Topic 4 explores the rights and responsibilities of citizens and noncitizens in U.S. democracy. It consists of 13 modules ranging from how to become a citizen to the different ways that each of us can actively participate in political and civic life through voting, public service, political protest, and membership in public and private interest groups.
Snapshot of Topic 4
What is the role of the individual in maintaining a healthy democracy?
- Becoming a Citizen
- Rights and Responsibilities of Citizens and Non-Citizens
- Civic, Political and Private Life
- Fundamental Principles and Values of American Political and Civic Life
- Voting and Citizen Participation
- Election Information
- Leadership and the Qualities of Good Leaders
- Cooperation between Individuals and Leaders
- Public Service as a Career
- Liberty in Conflict with Equality or Authority
- Political Courage and Those Who Affirmed or Denied Democratic Ideals
- The Role of Political Protest
- Public and Private Interest Groups
Topic 4: The Rights and Responsibilities of Citizens
“A citizen is a participatory member of a political community. Citizenship is gained by meeting the legal requirements of a national, state, or local government” (quoted from Center for the Study of Citizenship, Wayne State University, 2021).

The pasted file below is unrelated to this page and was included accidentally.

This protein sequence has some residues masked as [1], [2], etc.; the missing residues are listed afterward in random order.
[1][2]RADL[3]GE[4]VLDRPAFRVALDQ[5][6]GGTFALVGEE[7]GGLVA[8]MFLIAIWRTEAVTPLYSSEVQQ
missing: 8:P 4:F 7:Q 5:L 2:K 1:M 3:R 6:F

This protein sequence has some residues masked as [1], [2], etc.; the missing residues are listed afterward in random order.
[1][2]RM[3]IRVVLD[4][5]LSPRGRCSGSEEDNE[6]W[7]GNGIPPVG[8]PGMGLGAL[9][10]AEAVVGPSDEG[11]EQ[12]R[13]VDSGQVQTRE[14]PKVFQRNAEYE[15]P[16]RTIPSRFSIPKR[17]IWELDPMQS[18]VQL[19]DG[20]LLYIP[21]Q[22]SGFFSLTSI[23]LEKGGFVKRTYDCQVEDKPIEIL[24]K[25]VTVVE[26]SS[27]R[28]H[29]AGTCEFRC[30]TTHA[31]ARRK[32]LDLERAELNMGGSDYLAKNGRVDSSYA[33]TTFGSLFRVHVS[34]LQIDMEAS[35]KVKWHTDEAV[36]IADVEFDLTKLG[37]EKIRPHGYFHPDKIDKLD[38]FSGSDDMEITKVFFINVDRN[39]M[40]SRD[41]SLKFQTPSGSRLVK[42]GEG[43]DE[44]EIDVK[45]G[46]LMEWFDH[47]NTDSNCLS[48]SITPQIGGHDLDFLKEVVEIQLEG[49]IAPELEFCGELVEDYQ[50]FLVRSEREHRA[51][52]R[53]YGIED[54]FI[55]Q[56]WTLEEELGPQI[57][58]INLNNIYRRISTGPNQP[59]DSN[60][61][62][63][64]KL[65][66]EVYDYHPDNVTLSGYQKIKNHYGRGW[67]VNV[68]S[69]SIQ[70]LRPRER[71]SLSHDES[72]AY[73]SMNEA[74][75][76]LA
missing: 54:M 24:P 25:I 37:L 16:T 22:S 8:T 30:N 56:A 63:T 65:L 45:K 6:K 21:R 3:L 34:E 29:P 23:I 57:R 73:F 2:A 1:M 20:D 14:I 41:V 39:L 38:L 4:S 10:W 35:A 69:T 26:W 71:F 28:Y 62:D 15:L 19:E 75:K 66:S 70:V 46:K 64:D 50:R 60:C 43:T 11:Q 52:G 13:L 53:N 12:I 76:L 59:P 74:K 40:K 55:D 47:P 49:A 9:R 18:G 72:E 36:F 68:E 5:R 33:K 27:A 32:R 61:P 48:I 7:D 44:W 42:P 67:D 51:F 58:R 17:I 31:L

In the United States, both citizens and non-citizens have rights and responsibilities in their civic, political, and private lives; that is, they enjoy the freedoms of a democratic society while having responsibilities they are expected to perform including obeying laws, voting in elections, working with elected leaders, engaging in peaceful protest, and affirming the fundamental principles of American political and civic life.
U.S. history has numerous examples of individuals who showed political courage and leadership in support of democratic values and freedoms, but it also includes multiple times when individuals and groups failed to live up to the ideals of the Declaration of Independence and the Constitution (see Topic 4.11 in this book). In modern society, public and private interest groups, political action committees, and labor unions more than individual citizens play powerful roles in lobbying for social and economic change.
In the video below, Supreme Court Justices Sonia Sotomayor and Neil Gorsuch discuss the importance of citizenship and voting (Note: The YouTube version of the video does not provide closed captions. For the original video with closed captions, go to the CBS News page).